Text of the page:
languages and how they are used that determines if
[traversing a graph to check conformance] is necessary.
The Profiles Vocabulary is agnostic about this choice.

The Profiles Vocabulary implies a generalized notion of
"inheritance". Can SHACL, PDF, Schematron, CSV, etc, be
said to follow a common notion of inheritance?

  1. the ability to declare conformance of a resource to a
    specific profile

"Declaring conformance" goes well beyond resource
discovery. The Profiles Vocabulary cannot be used to
determine conformance of data to a specific profile;
that is the responsibility of the chosen constraint
language. Is the goal simply to record a conformance
result in RDF data? If so, are we to assume that
profiles and datasets are immutable? (Because otherwise,
the RDF data could be making an assertion that is no
longer true.)

Users can use appropriate technologies to test for
themselves whether a resource conforms. Is this not
better than trusting a "declaration of intent" (as you
put it) made in some RDF data at a particular point in
time?

Or is this not about conformance of data at all?

It is confusing to talk about conformance of "a resource"
to a profile, when profiles are typically used to test
the conformance of data, where you actually seem to mean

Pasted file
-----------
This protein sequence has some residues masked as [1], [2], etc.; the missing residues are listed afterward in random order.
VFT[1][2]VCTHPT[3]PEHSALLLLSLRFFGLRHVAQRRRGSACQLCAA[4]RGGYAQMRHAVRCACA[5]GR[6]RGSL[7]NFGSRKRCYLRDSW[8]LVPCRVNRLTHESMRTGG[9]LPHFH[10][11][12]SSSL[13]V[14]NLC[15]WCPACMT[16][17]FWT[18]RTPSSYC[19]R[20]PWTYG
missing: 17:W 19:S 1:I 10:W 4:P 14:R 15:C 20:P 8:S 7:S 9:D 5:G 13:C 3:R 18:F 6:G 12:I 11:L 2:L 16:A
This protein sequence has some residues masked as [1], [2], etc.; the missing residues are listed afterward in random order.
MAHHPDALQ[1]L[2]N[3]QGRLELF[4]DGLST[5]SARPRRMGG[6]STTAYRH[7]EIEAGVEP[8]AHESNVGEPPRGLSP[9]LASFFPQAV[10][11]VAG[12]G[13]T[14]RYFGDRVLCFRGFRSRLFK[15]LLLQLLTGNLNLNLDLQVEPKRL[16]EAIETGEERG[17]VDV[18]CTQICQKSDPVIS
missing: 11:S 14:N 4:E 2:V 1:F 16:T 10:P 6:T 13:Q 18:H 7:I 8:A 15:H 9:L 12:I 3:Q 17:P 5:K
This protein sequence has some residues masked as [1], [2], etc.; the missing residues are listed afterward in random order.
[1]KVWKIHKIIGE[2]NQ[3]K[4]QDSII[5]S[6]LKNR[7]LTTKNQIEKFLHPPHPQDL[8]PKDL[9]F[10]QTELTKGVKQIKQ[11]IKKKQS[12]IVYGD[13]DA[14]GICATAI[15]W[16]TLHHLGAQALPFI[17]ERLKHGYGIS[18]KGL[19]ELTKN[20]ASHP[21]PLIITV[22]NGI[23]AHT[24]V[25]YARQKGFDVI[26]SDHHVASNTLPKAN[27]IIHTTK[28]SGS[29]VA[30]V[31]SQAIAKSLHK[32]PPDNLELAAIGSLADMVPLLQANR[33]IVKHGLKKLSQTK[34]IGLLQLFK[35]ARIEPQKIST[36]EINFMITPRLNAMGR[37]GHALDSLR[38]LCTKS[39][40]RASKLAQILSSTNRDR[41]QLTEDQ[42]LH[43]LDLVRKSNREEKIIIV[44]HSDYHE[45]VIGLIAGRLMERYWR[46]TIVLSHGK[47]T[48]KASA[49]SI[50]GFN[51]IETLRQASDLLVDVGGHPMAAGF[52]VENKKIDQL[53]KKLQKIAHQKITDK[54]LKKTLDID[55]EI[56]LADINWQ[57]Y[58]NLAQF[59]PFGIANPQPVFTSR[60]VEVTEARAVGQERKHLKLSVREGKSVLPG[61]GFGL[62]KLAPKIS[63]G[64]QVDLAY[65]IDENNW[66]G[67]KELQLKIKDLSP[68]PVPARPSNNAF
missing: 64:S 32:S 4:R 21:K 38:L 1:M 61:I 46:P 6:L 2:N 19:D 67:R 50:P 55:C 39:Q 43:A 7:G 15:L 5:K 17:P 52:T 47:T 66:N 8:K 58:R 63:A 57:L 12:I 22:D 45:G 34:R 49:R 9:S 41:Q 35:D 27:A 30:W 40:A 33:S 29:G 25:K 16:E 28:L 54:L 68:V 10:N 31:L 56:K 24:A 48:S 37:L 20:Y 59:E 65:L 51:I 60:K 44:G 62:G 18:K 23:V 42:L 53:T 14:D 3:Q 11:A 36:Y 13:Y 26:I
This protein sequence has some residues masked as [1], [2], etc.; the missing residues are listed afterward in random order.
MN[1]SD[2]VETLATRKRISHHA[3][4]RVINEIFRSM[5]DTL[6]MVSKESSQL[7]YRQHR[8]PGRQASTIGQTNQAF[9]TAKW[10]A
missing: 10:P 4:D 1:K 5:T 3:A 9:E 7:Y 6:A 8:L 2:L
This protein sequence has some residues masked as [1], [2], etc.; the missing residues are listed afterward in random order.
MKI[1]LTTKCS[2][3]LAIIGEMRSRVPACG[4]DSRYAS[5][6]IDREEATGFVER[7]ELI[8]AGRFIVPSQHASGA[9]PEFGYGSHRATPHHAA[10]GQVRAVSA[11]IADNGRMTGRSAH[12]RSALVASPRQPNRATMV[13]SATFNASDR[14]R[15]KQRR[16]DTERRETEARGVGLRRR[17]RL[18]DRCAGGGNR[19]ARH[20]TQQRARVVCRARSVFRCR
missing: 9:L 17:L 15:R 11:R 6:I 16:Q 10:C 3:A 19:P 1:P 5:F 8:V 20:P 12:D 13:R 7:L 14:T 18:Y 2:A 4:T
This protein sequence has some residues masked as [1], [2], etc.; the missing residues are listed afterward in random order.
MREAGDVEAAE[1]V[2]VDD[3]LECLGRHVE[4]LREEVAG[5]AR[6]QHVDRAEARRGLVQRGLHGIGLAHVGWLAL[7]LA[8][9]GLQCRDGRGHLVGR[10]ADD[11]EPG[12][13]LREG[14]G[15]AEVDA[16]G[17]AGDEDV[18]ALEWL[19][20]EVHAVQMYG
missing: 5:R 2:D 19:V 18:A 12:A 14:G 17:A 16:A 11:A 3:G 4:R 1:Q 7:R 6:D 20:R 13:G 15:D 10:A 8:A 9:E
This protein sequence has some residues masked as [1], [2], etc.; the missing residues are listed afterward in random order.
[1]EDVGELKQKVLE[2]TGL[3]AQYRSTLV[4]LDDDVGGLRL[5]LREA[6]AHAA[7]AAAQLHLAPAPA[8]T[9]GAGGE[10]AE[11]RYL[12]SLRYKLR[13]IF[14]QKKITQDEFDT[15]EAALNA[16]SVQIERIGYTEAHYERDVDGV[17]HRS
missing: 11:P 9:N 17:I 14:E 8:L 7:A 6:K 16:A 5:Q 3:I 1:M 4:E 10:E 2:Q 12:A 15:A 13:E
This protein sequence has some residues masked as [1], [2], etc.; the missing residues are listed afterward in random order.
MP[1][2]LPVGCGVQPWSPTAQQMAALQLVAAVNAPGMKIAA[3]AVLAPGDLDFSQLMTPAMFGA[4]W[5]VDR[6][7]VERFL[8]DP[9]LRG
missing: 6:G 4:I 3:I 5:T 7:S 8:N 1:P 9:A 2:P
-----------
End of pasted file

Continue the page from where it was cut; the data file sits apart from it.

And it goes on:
conformance of a particular expression of the profile
(e.g., SHACL, Schematron) to The Profile in a more general
sense".

"Resource" is unhelpful as a choice of words because in
RDF, everything is a resource.

  1. the ability to indicate that a specific profile
    conforms to more general profiles

(and I think we have just shown that this can't be done
with any universally applicable constraint language - so
thats the motivator here)

I'm seeing several types of conformance here:

  1. Conformance of a profile to a standard used to express
    the profile (one example in PV shows something,
    presumably a SHACL graph, which conformsTo SHACL).

  2. Conformance of data to a profile (which is perhaps out
    of scope of the PV?).

  3. Conformance of a profile to another profile. I am
    struggling to see what this means in the general
    sense. Does a profile "conform" if it restricts
    another? If it "extends" another? Or do you mean to
    say that one profile actually validates another?
    Or do you mean that alternative expressions of a
    profile conform to each other?

A requirement for discovering profiles related to
particular dataset would make sense to me, but not a
requirement for taking a SHACL/ShEx/Schematron/whatever
validation result at a given point of time and expressing
it as a "declaration of intent" in RDF.

  1. a flexible way of referencing the various forms of
    documentation in a way a machine can find an
    appropriate resource for a particular function.

Right, resource discovery, though I'm unclear on what
"particular function" means here.

It provides the new capability of declaration of intent
w.r.t. to conformance in heirarchies however, and this
thread has not affected that underlying requirement or
the proposed solution, so I think it can be closed as
out-of-scope.

I do not see a requirement to express "declaration of
intent w.r.t. to conformance in hierarchies" in RDF data
about profile documentation. Where is the use case? I
am struggling to see why this is considered to be in
scope.